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The Best of 2021

After great deliberation, the editors of Law & Liberty are pleased to present their ten favorite essays, book reviews, and podcasts of the year.

They Know Not What They Do, Helen Dale

“Shrier is not alone in noticing the extent to which members of the “health professions” have switched from using their professional expertise to diagnose and treat mental illness to a self-assessment model where the patient’s own views—whether of gender dysphoria or something else—are never questioned.”

Prospects for Inflation, David P. Goldman and Richard Reinsch

“So when you say we can tame inflation, how do you do that? You can take money away from people so they can’t spend money, that would tame inflation. You could send the police round to take money out of everybody’s bank account, hypothetically, that would tame inflation, but is that a solution which would help us or be politically acceptable? I don’t think so. I think the Federal Reserve has a tiger by the tail.”

Offshore Core, James Hankins

“There are still plenty of scholars around trained in the old methods who could teach graduate students the sublime and difficult art of finding true answers to historical and literary questions. These are arts developed over centuries in our civilization but ones that could easily disappear in the space of a generation if they are not cultivated somewhere.”

Reading Exodus, Leon Kass and Richard Reinsch

“I would say that Israel becomes a people in the Book of Exodus in three phases, and its peoplehood rests on three pillars. First is the shared story of slavery and deliverance. Second, they get a comprehensive law governing all aspects of life through constraint, through encouragement and uplift. That happens at Sinai, the Ten Commandments, the ordinances. Third, the building of the tabernacle, which is a place of worship.”

An Art That Offers Choices, Spencer Klavan

“The new art form, the one staring its opponents right in the face, is an art form of cohesion, community, tradition, and representation. It is part of a revolution in mores and behaviors that can help lead us out of the nihilism to which we have all fallen victim.”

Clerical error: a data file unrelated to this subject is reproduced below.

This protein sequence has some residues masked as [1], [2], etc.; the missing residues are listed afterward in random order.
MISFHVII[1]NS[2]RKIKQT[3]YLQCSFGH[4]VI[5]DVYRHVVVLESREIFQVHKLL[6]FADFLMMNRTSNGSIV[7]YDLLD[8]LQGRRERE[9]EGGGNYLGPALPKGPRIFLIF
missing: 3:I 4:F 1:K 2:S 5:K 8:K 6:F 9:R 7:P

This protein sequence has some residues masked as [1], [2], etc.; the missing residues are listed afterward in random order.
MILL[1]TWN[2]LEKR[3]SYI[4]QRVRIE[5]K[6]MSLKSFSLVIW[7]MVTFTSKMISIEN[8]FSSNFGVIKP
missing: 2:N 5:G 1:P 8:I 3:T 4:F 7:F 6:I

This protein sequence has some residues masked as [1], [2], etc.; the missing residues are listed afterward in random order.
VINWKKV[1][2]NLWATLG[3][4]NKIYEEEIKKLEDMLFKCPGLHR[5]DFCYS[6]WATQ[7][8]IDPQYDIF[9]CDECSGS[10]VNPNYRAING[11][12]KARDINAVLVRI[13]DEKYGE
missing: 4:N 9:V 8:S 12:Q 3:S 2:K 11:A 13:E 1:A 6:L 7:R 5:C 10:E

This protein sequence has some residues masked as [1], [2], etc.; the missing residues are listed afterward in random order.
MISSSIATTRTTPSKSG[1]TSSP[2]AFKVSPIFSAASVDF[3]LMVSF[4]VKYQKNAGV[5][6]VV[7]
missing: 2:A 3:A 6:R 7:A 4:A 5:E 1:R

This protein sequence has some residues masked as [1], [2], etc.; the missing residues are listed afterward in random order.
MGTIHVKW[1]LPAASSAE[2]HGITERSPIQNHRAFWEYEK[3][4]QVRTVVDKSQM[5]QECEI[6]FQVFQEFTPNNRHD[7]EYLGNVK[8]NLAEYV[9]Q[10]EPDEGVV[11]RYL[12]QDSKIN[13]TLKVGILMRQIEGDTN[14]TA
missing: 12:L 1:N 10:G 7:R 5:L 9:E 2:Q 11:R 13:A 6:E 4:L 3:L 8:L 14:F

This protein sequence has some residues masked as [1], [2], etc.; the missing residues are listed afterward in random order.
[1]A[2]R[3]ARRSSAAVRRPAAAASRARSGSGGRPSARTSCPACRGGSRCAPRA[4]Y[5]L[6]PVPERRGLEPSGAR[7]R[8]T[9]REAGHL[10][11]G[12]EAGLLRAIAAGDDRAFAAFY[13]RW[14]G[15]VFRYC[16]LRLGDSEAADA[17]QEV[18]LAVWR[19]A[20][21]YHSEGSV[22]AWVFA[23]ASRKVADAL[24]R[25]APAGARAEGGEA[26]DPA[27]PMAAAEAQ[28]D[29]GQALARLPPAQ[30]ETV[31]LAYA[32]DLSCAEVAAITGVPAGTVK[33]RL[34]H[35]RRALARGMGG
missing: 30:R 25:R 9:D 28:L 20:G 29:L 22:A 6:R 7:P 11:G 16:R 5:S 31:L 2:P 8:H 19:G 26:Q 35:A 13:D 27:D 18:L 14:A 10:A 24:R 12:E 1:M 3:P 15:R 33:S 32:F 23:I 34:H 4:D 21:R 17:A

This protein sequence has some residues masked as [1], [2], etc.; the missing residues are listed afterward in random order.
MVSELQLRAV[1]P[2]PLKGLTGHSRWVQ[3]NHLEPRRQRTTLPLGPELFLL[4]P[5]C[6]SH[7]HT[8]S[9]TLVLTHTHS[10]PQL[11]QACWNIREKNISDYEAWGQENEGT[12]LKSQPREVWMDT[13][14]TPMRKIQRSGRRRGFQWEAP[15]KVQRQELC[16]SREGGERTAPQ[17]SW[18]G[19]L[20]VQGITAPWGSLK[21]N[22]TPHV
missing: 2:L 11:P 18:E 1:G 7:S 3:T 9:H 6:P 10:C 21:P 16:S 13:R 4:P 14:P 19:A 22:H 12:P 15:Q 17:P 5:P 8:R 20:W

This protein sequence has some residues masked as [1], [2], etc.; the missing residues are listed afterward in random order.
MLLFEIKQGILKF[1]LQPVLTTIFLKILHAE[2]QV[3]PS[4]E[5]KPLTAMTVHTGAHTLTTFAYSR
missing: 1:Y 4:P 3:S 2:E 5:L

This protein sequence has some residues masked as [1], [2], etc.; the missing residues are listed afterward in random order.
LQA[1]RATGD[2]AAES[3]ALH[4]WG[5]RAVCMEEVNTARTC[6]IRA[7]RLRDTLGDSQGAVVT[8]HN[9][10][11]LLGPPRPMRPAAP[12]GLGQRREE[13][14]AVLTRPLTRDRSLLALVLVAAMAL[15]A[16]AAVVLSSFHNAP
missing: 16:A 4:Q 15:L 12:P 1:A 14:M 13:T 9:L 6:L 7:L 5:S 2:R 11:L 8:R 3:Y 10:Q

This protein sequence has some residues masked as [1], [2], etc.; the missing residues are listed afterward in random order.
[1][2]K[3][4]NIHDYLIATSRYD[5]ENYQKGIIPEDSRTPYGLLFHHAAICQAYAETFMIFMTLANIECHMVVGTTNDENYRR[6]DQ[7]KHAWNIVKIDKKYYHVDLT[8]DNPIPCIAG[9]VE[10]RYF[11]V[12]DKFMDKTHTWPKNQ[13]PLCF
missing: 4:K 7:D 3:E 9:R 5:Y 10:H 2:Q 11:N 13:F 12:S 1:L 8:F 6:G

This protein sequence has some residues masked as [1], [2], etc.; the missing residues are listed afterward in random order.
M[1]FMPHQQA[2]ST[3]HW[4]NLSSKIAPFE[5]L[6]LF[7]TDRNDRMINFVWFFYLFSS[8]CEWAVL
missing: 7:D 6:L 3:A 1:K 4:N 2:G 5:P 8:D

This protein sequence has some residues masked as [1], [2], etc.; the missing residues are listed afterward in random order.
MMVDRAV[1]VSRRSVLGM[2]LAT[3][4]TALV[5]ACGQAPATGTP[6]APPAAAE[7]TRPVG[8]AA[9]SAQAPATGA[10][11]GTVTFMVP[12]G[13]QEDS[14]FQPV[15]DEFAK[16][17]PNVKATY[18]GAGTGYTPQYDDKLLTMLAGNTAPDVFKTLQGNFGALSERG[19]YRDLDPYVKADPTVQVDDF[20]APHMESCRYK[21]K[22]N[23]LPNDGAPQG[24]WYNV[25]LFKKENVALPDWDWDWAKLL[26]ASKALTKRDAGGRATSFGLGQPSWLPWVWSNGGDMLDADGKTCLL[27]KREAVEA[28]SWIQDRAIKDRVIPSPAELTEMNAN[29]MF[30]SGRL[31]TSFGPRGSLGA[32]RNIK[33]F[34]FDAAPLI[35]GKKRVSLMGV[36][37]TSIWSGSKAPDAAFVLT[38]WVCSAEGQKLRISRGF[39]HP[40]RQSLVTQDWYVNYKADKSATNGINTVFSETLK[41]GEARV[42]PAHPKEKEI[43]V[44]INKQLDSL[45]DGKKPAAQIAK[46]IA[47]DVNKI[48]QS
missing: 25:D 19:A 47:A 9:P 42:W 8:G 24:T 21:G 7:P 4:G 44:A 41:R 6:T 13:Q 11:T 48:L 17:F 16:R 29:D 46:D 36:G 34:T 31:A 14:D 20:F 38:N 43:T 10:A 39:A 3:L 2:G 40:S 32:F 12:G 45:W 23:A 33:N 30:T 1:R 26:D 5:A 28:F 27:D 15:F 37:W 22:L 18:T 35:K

Taking Back Women’s Rights, Rachel Lu

“Human beings always struggle to build humane, life-affirming cultures that respect the intrinsic dignity of all persons. The Rights of Woman cannot tell us exactly how to do this, but it may help us to identify a starting place.”

A Justice for All Seasons, John O. McGinnis and Mike Rappaport

“Clarence Thomas has a claim to be the greatest justice of all time. No other justice approaches the breadth and comprehensiveness of his investigation of the meaning of our fundamental law. He has pursued this ideal of justice without being deterred by much scurrilous criticism. A justice for all seasons must have sound convictions and the courage to follow them. Clarence Thomas has both.”

The Covid-19 Tyranny of the Anointed, Brendan P. Purdy

“For the unconstrained vision, whenever there is a conflict between purported safety and actual freedom, the never-delivered promise of safety is always the solution.”

Encountering Thomas Sowell, Thomas Chatterton Williams

“In this season of racial reckoning and pseudo-religious panic over identity, it is genuinely shocking to realize that Sowell not only anticipated these same debates several decades ago—he refuted many of the positions now in ascendance.”

The Chinese Communist Who Understands America, Habi Zhang

“American political theorists, political scientists, and policymakers ought to read Wang Huning’s book on America and then ask themselves this question—does anybody in Washington D.C. understand China as deeply and comprehensively?”